If you are saving for retirement, you have probably come across the terms “transfer” and “rollover.” This is how you get your funds into your individual retirement account (IRA). However, unless you work in the financial industry, you may think these terms both mean moving your money from one Retirement Company to another.
But, the truth is that these two have differences that matter to the IRS. Your taxes will be affected by various rules and requirements if not reported correctly. If you want to move your retirement savings to a self-directed IRA and not sure about the process, keep reading to know the difference between an IRA transfer and a rollover:
An IRA transfer is the most basic way to transfer funds from an IRA to another. It involves moving funds directly from one IRA provider to another. This transaction is not reported to the IRS. You have the option to transfer your IRA as many times as you ant in any time frame you want. Remember that when you transfer an IRA, your account should go into an acceptable account type. This means your traditional IRA can’t transfer into a Roth IRA without performing a Roth Conversion at least.
How Rollovers Work
Rollovers can be either direct or indirect. A direct rollover is when you move funds from a qualified retirement plan that is not an IRA into a traditional IRA. A good example is a 401(k) plan. It works by sending the funds directly from one provider to another. With this transaction, the IRS knows it took place. But, while this is reported to the IRS, you will not pay taxes on your funds as you are rolling them back into a retirement account.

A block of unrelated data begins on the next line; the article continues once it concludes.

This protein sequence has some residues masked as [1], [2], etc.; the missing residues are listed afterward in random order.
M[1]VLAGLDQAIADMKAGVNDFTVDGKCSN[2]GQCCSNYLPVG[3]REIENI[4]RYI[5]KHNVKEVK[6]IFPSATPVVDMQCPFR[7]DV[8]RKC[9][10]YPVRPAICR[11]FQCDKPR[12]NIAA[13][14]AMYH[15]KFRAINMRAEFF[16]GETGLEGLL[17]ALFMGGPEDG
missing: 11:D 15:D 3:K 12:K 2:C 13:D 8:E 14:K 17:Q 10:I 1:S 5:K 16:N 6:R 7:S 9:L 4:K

Meanwhile, an indirect rollover, which is also called a 60-day rollover, is one where you take possessions of the funds before you put them back into an IRA within the 60-day window. For instance, you can take a distribution by check and deposit the funds into a personal bank account within 60 days of the initial distribution to deposit your account. With this type of rollover, the IRS only permits one in a 12-month period. Thus, no matter how many IRAs you have, you are only allowed one rollover.
Rolling over an old 401(k) to an IRA administrator is easy. Usually, they will just ask you to complete a rollover form and contact their team who will walk you through the process. Your chosen administrator will work with you on the best approach for you.